The craft growers are interesting in the sense that that’s going to be the way that people can get back into the cannabis space. And there’s limitations on who and what may own all of them. There’s going to be a lot of log jam in there for the dispensing, for the craft growing. And then after those get in play, Illinois stops … Because like okay, you grow, you process, you dispense. Right? Who is driving the pot? That’s going to be a new license that will be coming up, transportation. So after such, one of these dates, one of these red letter dates that’s in there, you’ll be able to get a different type of license. And the dispensary and the cultivation center and the processor won’t be able to transport the cannabis. They’ll have to hand it off to the transporter that’s licensed to transport that cannabis. So I’m going to wrap this up because allergies are killing me.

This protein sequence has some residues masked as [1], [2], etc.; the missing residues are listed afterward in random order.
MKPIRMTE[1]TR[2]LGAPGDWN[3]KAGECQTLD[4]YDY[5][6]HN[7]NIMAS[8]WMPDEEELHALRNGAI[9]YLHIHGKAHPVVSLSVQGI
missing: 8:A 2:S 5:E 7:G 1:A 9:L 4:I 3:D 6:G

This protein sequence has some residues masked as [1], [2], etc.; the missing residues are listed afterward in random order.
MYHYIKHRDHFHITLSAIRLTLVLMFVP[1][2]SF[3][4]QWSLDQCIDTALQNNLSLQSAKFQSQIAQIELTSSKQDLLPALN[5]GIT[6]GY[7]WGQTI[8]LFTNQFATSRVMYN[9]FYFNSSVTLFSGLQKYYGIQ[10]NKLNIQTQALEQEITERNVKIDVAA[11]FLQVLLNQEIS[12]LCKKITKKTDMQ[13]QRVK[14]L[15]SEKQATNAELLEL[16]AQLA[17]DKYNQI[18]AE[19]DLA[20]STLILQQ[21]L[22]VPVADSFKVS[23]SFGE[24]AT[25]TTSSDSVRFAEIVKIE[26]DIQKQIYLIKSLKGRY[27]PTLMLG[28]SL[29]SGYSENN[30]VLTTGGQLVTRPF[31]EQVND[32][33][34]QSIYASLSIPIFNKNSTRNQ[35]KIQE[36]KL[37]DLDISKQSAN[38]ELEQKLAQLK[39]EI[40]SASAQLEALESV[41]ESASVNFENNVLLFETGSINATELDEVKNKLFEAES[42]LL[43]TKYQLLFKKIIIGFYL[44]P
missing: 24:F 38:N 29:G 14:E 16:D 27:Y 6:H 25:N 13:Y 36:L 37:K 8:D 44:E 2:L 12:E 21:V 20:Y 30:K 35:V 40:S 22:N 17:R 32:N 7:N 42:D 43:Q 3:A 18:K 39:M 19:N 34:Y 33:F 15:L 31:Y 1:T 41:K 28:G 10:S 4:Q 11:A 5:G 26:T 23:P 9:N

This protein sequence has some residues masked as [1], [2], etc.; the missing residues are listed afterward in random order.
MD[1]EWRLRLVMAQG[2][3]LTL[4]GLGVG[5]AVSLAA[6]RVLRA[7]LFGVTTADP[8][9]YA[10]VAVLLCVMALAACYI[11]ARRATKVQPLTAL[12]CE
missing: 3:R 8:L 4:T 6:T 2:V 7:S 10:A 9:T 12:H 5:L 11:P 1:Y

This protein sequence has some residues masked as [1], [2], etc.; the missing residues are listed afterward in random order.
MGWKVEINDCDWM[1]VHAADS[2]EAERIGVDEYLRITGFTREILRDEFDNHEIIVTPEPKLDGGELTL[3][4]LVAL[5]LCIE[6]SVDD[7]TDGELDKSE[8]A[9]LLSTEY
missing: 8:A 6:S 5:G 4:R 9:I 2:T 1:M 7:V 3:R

As you may not be aware, Illinois is suffering through, well the whole country’s suffering through what may be one of the worst floods since The Great Flood of like 1927. Or whatever the heck they said on the news. The corn is not really in the fields. The fields are basically marsh. You could probably grow rice. That’s … We have like rice paddy levels of water out there in Illinois. And I think that’s actually set back the hemp crop quite a bit. Who cares? Yesterday, the Illinois Senate voted to legalize marijuana. Hopefully what happens now, because the Illinois Legislature adjourns on Friday, tomorrow, May 31st. Today the House will pass it’s own bill, HB1438. Tomorrow J.B. Pritzker will sign it into law. But maybe that’s too quick. Maybe they need time to, you know, exploit these types of headlines. And that would be an amazing one month from him coming out the first weekend of May and then holding this press conference. Where he produced those nine pages that I created a page on. And this will be a page as well. But this one will be a truncated page to very much focused on home grow for adult use marijuana in Illinois. And then some other ancillary matters.